Another tough GABS beer to classify. I've gone with stout, because although it's apparently got chilli in it, it's sold as a chilli chocolate stout and so I feel the chilli is only incidental to the chocolate, which is incidental to the stout. Also has finger limes in it apparently, so yeah good luck with that, beer taxonomers of the future. Tried at GABS on tap.
Pours a coffee colour, nice beige foam on the top. Doesn't retain very well but otherwise looks OK.
Smells grainy, but dark. Some chocolate notes and some dark fruit, maybe some coffee. Not much else, which is disappointing given all the adjuncts promised.
Taste is alright, fairly stouty. Peanut character upfront, that develops some sweet vanilla-infused chocolate notes, then a good roasty coffee character midway, slightly spicy as well but in a coffee rather than a chilli way. Lacking the lime, but ultimately it's a decent stout.
Nice mouthfeel; quite smooth and full and goes down well.
Not a bad stout, but a bit disappointing in that it fails to fulfill its own promise. Kinda straightforward stout, in the end.
They call this a 'part Czech pilsner and part smoked beer'. So I've gone with Czech pilsner as I always prefer more defined styles. Tried on tap at GABS 2016 in Melbourne.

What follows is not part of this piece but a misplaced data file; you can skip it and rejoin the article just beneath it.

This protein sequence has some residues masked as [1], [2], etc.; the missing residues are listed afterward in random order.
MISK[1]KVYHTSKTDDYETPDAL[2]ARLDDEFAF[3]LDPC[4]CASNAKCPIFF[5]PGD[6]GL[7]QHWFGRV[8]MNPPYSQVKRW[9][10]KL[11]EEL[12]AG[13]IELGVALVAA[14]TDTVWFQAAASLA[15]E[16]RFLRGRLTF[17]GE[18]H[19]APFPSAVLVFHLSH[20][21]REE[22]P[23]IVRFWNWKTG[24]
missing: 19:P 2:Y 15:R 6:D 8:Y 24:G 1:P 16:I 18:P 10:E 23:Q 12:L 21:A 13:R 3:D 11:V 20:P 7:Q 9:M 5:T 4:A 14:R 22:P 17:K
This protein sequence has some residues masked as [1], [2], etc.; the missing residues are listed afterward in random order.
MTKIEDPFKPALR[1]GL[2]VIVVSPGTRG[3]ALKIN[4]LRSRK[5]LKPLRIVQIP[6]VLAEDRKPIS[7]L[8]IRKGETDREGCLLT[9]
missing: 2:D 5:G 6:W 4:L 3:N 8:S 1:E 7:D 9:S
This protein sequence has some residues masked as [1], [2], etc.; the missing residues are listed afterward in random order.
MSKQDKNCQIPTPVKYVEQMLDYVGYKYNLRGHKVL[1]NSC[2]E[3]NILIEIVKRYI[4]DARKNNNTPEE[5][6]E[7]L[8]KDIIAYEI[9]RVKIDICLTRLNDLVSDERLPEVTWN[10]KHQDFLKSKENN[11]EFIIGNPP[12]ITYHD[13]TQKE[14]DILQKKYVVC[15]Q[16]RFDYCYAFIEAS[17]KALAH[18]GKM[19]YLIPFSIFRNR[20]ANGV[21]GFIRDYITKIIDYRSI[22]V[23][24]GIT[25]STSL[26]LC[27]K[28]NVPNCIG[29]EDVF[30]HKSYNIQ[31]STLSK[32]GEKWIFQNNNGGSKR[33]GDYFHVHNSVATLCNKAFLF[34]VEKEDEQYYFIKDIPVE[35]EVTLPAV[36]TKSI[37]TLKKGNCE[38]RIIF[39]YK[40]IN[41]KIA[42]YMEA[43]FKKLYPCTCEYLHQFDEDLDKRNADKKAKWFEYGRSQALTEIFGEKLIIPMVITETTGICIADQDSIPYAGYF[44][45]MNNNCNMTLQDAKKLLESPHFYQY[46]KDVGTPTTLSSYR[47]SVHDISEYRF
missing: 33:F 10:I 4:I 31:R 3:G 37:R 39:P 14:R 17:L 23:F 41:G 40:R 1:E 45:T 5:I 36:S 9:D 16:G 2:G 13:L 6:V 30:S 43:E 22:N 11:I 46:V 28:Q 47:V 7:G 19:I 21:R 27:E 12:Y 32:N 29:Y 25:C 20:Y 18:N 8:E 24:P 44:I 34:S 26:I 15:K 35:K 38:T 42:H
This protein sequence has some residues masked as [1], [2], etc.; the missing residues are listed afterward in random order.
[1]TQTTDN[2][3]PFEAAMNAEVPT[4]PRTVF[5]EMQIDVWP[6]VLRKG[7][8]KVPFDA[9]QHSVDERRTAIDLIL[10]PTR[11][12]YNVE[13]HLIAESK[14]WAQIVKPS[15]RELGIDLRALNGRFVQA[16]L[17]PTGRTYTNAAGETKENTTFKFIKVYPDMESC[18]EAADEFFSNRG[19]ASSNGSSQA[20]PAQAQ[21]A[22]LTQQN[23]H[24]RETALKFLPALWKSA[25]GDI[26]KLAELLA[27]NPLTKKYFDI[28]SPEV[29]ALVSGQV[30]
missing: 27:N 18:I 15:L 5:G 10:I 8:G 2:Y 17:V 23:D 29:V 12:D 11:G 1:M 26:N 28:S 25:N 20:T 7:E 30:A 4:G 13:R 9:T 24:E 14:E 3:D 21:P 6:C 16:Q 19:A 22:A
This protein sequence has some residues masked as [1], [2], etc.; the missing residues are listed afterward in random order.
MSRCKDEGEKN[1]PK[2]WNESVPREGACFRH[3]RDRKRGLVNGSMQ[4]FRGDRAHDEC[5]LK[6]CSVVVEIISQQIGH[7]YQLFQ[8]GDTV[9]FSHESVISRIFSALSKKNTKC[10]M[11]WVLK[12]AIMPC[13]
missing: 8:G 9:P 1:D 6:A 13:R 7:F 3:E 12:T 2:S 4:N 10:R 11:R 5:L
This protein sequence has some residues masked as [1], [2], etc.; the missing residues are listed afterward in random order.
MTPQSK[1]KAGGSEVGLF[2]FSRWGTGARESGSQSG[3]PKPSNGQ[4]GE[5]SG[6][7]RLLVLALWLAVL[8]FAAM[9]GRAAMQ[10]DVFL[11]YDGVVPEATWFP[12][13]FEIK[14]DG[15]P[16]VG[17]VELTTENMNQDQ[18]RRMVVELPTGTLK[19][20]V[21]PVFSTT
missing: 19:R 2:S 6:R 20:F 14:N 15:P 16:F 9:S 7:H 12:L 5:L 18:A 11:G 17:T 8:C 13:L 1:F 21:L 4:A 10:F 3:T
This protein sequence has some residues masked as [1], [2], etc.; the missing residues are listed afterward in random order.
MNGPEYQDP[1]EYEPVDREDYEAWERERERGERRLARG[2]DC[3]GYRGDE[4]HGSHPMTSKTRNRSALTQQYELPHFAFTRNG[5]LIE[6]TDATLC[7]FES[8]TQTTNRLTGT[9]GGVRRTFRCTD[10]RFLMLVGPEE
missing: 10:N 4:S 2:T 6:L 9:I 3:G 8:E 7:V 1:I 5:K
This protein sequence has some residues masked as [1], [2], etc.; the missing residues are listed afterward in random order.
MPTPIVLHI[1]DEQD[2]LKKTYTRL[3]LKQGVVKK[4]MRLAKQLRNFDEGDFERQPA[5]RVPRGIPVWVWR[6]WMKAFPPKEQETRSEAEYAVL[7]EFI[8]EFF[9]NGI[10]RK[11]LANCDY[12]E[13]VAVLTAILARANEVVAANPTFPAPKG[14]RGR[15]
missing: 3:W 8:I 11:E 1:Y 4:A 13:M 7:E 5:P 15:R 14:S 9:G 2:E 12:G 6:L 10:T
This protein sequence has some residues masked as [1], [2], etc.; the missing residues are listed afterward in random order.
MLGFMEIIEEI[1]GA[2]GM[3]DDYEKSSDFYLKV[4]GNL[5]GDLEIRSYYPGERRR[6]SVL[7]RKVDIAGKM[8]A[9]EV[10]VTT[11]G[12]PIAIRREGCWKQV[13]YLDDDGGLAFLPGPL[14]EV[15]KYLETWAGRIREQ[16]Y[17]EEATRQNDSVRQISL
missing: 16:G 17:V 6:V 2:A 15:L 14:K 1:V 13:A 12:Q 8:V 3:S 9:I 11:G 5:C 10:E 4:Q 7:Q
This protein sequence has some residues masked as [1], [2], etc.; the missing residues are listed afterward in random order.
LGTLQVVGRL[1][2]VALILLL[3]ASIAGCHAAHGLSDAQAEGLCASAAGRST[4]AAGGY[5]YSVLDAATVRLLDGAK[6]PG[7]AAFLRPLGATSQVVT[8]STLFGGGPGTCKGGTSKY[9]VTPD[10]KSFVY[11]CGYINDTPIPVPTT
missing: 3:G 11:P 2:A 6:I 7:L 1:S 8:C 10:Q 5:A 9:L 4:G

Pours a red colour, clear body with pale beige head, decent retention. Bit clear maybe, but looks alright.
Smells tragic. Some insipid fruit notes, of apple and pear which are pure fermentation by-products, and a big diacetyl note. Yeasty, cloying. Unpleasant.
Taste is similar; big sweetness upfront with caramel toffee, then develops some resinous notes towards the mid-palate with some phenolic bitterness and then a big and overly long yeasty finish. Not much smoke at all but hints of fresh cut wood through the mid-palate. Sweet overall, and unpleasant again.
Texture is alright, has a decent body and a touch of carbonation that cuts through the sweetness better than the finish does.
Meh. Not smoked enough, but also just not an interesting pilsner as a starting point.